Comparison of Alzheimer's disease in American Indians, whites, and African Americans

Myron F. Weiner, Linda S. Hynan, Duane Beekly, Thomas D. Koepsell, Walter A. Kukull

Research output: Contribution to journalArticlepeer-review

11 Scopus citations


Background: The recent development of a national Alzheimer's disease database makes it possible to compare the course of illness in various ethnic groups. Methods: The National Alzheimer's Coordinating Center database was used to compare the clinical presentation and course of Alzheimer's disease (AD) in American Indians with whites and African-Americans, and to compare findings in American Indians seen in Oklahoma with those seen elsewhere. We ascertained the diagnosis of probable and possible AD, gender, education, history of affected first-degree relative, depression, history of stroke, Parkinson symptoms, age at onset of dementia, initial visit, and death. We also ascertained years from symptom onset and initial evaluation to death, initial Mini-Mental State Exam (MMSE) score adjusted for education, and years from onset of symptoms. Results: Data from 30,993 subjects were analyzed. There were statistically significant but only small differences between groups. American Indians had the lowest proportion of affected first-degree relatives, depression, and extrapyramidal symptoms. Whites had the highest proportion of subjects with affected first-degree relatives and depression, but the lowest history of stroke. African Americans had the most frequent history of stroke and extrapyramidal symptoms. Indians seen in Oklahoma had a lower proportion of affected first-degree relatives than did those seen elsewhere. Conclusions: Although there were no clinically significant differences in course of illness between these self-identified ethnic groups, this finding with regard to American Indians must be interpreted with caution, because the subjects for whom we had information regarding ancestry reported a smaller proportion of American Indian (25%) than white (75%) heritage.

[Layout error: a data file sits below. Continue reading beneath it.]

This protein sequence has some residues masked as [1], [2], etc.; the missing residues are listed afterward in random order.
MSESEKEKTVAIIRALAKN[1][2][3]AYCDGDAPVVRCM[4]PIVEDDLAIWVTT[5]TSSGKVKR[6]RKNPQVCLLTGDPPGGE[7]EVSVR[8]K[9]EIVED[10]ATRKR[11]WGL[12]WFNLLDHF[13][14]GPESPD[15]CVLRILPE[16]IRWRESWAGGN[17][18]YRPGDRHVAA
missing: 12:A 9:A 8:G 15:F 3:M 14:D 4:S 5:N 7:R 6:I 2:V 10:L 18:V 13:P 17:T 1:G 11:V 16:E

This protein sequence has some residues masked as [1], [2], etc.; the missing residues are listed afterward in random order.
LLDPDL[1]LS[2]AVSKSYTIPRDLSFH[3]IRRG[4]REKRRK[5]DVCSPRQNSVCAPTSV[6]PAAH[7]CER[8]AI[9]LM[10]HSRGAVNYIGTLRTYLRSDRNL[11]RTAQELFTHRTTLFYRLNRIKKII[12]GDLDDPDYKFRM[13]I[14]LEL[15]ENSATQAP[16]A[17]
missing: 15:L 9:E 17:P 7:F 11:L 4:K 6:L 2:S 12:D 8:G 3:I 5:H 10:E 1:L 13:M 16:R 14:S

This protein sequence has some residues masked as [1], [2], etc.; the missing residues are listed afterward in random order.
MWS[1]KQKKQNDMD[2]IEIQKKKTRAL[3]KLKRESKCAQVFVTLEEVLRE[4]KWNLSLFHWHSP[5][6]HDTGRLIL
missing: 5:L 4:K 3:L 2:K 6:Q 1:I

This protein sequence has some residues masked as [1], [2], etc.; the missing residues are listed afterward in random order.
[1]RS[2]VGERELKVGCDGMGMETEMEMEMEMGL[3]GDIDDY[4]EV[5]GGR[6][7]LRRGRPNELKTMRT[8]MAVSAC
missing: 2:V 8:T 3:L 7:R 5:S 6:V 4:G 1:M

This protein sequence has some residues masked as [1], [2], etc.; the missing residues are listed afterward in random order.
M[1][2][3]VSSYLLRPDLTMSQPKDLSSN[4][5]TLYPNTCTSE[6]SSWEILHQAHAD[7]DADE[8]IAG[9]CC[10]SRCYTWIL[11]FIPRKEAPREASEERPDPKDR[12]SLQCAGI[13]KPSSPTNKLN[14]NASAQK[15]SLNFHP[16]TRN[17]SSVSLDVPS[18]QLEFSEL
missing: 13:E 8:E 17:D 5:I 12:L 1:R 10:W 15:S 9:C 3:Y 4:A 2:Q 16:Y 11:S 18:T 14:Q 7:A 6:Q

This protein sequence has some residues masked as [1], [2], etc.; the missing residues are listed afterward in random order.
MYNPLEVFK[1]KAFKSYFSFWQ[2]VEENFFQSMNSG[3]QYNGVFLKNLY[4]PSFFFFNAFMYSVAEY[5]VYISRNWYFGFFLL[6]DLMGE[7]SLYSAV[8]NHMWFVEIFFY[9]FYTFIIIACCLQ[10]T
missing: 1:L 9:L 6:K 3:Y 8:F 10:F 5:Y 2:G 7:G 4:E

Original languageEnglish (US)
Pages (from-to)211-216
Number of pages6
JournalAlzheimer's and Dementia
Issue number3
StatePublished - Jul 2007


  • Alzheimer's disease
  • American Indian
  • Dementia
  • Ethnicity

ASJC Scopus subject areas

  • Epidemiology
  • Health Policy
  • Developmental Neuroscience
  • Clinical Neurology
  • Geriatrics and Gerontology
  • Psychiatry and Mental health
  • Cellular and Molecular Neuroscience


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